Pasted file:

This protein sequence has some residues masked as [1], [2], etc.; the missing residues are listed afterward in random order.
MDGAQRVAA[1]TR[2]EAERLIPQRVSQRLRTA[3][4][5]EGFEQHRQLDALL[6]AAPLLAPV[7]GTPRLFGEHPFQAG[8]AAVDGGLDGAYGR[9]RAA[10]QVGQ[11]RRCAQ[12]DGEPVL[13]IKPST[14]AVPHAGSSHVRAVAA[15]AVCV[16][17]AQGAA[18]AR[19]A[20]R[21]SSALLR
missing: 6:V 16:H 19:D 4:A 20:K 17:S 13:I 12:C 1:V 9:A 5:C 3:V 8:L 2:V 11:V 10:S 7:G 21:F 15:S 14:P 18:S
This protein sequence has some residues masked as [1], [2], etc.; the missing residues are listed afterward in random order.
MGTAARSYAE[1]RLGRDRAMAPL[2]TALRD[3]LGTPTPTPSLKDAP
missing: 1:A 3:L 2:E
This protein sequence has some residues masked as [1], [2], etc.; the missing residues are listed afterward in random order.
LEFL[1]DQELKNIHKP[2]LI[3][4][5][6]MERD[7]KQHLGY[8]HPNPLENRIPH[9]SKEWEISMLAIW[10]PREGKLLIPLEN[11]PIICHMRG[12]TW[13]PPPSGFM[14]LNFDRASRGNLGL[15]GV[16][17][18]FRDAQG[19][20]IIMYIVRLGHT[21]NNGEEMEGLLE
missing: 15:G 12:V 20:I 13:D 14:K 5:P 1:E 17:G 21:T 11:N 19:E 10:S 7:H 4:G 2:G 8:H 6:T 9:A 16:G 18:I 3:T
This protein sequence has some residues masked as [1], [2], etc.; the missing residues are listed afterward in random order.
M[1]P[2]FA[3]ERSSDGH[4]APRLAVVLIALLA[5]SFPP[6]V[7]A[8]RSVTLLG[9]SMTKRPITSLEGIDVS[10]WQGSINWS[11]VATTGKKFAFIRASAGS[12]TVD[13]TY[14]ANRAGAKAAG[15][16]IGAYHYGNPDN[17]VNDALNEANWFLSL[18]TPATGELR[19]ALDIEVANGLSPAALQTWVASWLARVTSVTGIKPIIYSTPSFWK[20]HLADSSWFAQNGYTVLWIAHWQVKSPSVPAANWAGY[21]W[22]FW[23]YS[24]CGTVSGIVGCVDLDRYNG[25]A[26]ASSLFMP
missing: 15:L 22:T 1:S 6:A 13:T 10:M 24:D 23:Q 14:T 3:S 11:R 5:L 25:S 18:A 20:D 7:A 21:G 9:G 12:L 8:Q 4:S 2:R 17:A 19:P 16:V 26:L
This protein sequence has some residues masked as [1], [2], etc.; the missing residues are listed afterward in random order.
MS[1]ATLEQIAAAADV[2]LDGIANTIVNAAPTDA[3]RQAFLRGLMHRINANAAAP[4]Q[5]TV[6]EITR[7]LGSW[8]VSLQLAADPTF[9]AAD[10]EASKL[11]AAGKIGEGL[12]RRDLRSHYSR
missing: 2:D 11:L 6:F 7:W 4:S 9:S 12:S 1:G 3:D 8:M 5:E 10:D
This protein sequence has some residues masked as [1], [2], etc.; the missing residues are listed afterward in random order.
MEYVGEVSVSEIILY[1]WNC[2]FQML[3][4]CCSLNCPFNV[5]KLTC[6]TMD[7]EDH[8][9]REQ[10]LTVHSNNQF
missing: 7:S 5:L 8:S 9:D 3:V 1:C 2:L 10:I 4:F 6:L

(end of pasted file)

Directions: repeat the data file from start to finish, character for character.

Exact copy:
This protein sequence has some residues masked as [1], [2], etc.; the missing residues are listed afterward in random order.
MDGAQRVAA[1]TR[2]EAERLIPQRVSQRLRTA[3][4][5]EGFEQHRQLDALL[6]AAPLLAPV[7]GTPRLFGEHPFQAG[8]AAVDGGLDGAYGR[9]RAA[10]QVGQ[11]RRCAQ[12]DGEPVL[13]IKPST[14]AVPHAGSSHVRAVAA[15]AVCV[16][17]AQGAA[18]AR[19]A[20]R[21]SSALLR
missing: 6:V 16:H 19:D 4:A 20:K 17:S 13:I 12:C 1:V 9:A 5:C 3:V 8:L 2:V 11:V 10:S 7:G 21:F 15:S 14:P 18:S
This protein sequence has some residues masked as [1], [2], etc.; the missing residues are listed afterward in random order.
MGTAARSYAE[1]RLGRDRAMAPL[2]TALRD[3]LGTPTPTPSLKDAP
missing: 1:A 3:L 2:E
This protein sequence has some residues masked as [1], [2], etc.; the missing residues are listed afterward in random order.
LEFL[1]DQELKNIHKP[2]LI[3][4][5][6]MERD[7]KQHLGY[8]HPNPLENRIPH[9]SKEWEISMLAIW[10]PREGKLLIPLEN[11]PIICHMRG[12]TW[13]PPPSGFM[14]LNFDRASRGNLGL[15]GV[16][17][18]FRDAQG[19][20]IIMYIVRLGHT[21]NNGEEMEGLLE
missing: 15:G 12:V 20:I 13:D 14:K 5:P 1:E 17:G 21:T 11:N 19:E 10:S 7:H 4:G 2:G 8:H 6:T 9:A 16:G 18:I 3:T
This protein sequence has some residues masked as [1], [2], etc.; the missing residues are listed afterward in random order.
M[1]P[2]FA[3]ERSSDGH[4]APRLAVVLIALLA[5]SFPP[6]V[7]A[8]RSVTLLG[9]SMTKRPITSLEGIDVS[10]WQGSINWS[11]VATTGKKFAFIRASAGS[12]TVD[13]TY[14]ANRAGAKAAG[15][16]IGAYHYGNPDN[17]VNDALNEANWFLSL[18]TPATGELR[19]ALDIEVANGLSPAALQTWVASWLARVTSVTGIKPIIYSTPSFWK[20]HLADSSWFAQNGYTVLWIAHWQVKSPSVPAANWAGY[21]W[22]FW[23]YS[24]CGTVSGIVGCVDLDRYNG[25]A[26]ASSLFMP
missing: 15:L 22:T 1:S 6:A 13:T 10:M 24:D 23:Q 14:T 3:S 11:R 5:L 25:S 18:A 20:D 7:A 21:G 9:G 12:L 8:Q 4:S 2:R 17:A 19:P 16:V 26:L
This protein sequence has some residues masked as [1], [2], etc.; the missing residues are listed afterward in random order.
MS[1]ATLEQIAAAADV[2]LDGIANTIVNAAPTDA[3]RQAFLRGLMHRINANAAAP[4]Q[5]TV[6]EITR[7]LGSW[8]VSLQLAADPTF[9]AAD[10]EASKL[11]AAGKIGEGL[12]RRDLRSHYSR
missing: 2:D 11:L 6:F 7:W 4:S 9:S 12:S 1:G 3:D 8:M 5:E 10:D
This protein sequence has some residues masked as [1], [2], etc.; the missing residues are listed afterward in random order.
MEYVGEVSVSEIILY[1]WNC[2]FQML[3][4]CCSLNCPFNV[5]KLTC[6]TMD[7]EDH[8][9]REQ[10]LTVHSNNQF
missing: 7:S 5:L 8:S 9:D 3:V 1:C 2:L 10:I 4:F 6:L